Posted: December 22, 2011
USNS Button completes Maldives mission
The Maritime Prepositioning Force ship USNS SGT William R. Button in December served as a platform for military and cultural forums in the island nation of Maldives, Military Sealift Command reported.
The USNS Button is the flagship of MSC's Diego Garcia-based MPS Squadron Two, which has a current fleet of 12 noncombatant, government-owned and -chartered cargo ships that carry military equipment and supplies for rapid delivery to U.S. forces ashore in the event of a contingency or humanitarian operation.
The USNS Button, which is operated by General Dynamics American Overseas Marine and is manned in all licensed positions by American Maritime Officers, carries in addition to the ship's officers and crew a U.S. Navy active-duty staff of 10 personnel led by a U.S. Navy captain who is responsible for the tactical control of all squadron ships. MPS Squadron Two also has a civil service medical service officer and four contract personnel responsible for maintaining equipment on board.
The USNS Button arrived in Male, Republic of Maldives, on Dec. 11, where U.S. Navy officials conducted bilateral exchanges with senior Maldives National Defense Force officials, as well as cultural exchanges and a community-relations event.
"Building and fostering relations is what this visit was all about," said U.S. Navy Capt. Charles "Gene" Emmert, commander, MPS Squadron Two. "That's been easy because the Maldivians are very friendly and open people."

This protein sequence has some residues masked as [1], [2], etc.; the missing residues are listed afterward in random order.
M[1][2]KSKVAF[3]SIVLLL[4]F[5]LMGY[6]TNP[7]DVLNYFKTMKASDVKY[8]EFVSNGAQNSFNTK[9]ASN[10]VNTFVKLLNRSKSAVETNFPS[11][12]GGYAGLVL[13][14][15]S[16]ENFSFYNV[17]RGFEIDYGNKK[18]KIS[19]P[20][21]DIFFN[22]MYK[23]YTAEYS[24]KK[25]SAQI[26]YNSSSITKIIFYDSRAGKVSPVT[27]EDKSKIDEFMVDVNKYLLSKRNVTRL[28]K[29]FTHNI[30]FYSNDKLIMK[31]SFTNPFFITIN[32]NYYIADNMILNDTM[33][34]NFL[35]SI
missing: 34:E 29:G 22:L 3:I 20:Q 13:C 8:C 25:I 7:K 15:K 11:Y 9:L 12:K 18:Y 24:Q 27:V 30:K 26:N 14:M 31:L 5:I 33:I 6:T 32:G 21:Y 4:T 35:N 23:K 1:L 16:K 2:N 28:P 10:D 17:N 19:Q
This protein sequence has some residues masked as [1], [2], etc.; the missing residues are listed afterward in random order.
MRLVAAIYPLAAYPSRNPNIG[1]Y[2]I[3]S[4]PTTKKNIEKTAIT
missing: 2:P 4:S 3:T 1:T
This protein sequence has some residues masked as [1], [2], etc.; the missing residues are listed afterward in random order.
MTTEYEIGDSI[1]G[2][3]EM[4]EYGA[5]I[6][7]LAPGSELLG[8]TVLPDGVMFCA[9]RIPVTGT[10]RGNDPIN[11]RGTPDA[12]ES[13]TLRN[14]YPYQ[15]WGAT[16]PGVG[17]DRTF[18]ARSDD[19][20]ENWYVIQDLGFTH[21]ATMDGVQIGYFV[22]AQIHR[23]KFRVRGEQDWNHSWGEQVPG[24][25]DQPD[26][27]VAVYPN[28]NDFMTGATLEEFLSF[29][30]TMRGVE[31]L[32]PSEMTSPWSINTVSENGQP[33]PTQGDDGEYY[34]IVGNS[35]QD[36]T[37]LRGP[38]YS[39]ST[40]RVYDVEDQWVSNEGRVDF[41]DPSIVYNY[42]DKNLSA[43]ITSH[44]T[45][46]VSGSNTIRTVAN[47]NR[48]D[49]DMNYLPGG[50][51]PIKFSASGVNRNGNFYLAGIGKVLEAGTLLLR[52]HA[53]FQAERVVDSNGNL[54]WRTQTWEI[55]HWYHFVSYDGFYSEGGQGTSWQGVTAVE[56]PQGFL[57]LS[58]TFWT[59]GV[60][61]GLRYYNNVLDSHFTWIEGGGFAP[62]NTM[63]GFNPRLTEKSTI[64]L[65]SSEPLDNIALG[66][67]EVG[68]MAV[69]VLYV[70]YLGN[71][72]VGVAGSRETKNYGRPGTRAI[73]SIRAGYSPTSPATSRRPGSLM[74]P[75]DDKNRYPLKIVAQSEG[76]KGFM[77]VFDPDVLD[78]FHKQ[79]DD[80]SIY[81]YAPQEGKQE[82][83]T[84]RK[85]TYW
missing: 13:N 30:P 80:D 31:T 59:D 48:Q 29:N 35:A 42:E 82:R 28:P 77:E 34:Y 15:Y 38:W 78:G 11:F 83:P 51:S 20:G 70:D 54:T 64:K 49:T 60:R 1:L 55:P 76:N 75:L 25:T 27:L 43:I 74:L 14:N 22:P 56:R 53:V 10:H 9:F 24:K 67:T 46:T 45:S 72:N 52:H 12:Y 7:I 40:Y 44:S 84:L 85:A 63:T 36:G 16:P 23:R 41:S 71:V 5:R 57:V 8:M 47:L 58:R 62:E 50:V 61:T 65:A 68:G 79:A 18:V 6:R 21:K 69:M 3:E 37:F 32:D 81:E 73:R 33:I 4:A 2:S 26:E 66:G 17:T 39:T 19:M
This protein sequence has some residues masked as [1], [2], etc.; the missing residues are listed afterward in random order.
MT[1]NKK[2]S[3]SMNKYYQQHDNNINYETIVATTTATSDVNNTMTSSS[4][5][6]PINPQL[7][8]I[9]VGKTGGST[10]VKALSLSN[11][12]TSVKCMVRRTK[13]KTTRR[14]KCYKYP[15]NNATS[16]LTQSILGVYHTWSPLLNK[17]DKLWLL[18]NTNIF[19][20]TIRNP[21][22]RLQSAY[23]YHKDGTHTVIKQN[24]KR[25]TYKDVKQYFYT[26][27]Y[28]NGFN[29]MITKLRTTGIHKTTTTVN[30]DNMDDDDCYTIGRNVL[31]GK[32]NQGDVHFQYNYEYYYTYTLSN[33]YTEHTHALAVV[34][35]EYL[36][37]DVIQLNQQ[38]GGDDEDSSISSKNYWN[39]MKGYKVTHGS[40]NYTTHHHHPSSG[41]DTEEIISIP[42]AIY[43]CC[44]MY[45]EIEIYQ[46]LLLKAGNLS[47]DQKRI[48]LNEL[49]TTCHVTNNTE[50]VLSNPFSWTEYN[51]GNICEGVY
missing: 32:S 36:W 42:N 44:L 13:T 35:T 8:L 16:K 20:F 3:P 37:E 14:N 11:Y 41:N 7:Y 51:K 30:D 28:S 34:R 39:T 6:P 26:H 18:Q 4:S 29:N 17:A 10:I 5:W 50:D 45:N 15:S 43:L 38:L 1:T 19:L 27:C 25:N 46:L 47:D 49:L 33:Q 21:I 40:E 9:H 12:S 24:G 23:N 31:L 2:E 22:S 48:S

Emmert and representatives from the Defense Attache office for Sri Lanka and the Maldives met with Col. Mohmed Ziyad, the plans and operations director for the Maldives National Defense Force, at its national headquarters in Male. Emmert also visited with Col. Ismail Sharif, principal director of the Maldivian Coast Guard. The representatives discussed the possibility of increased bilateral cooperation and training operations in the future.
"We wanted to assess the local hospitals' capabilities," said MPS Squadron Two's Medical Service Officer David Larkin, who toured two local hospitals in central Male with Emmert. "We are forward deployed to a remote part of the world, and if we are underway and close to Male with a sick or injured crewmember on board, I would now feel comfortable sending them here for treatment."
During the visit, nine crewmembers from MPS Squadron Two collected litter along a half-mile stretch of beach on Kaffu Villigli, an atoll about a mile from Male. MPS Squadron Two and Maldivian military personnel also shared a meal of local cuisine to further the cultural exchange.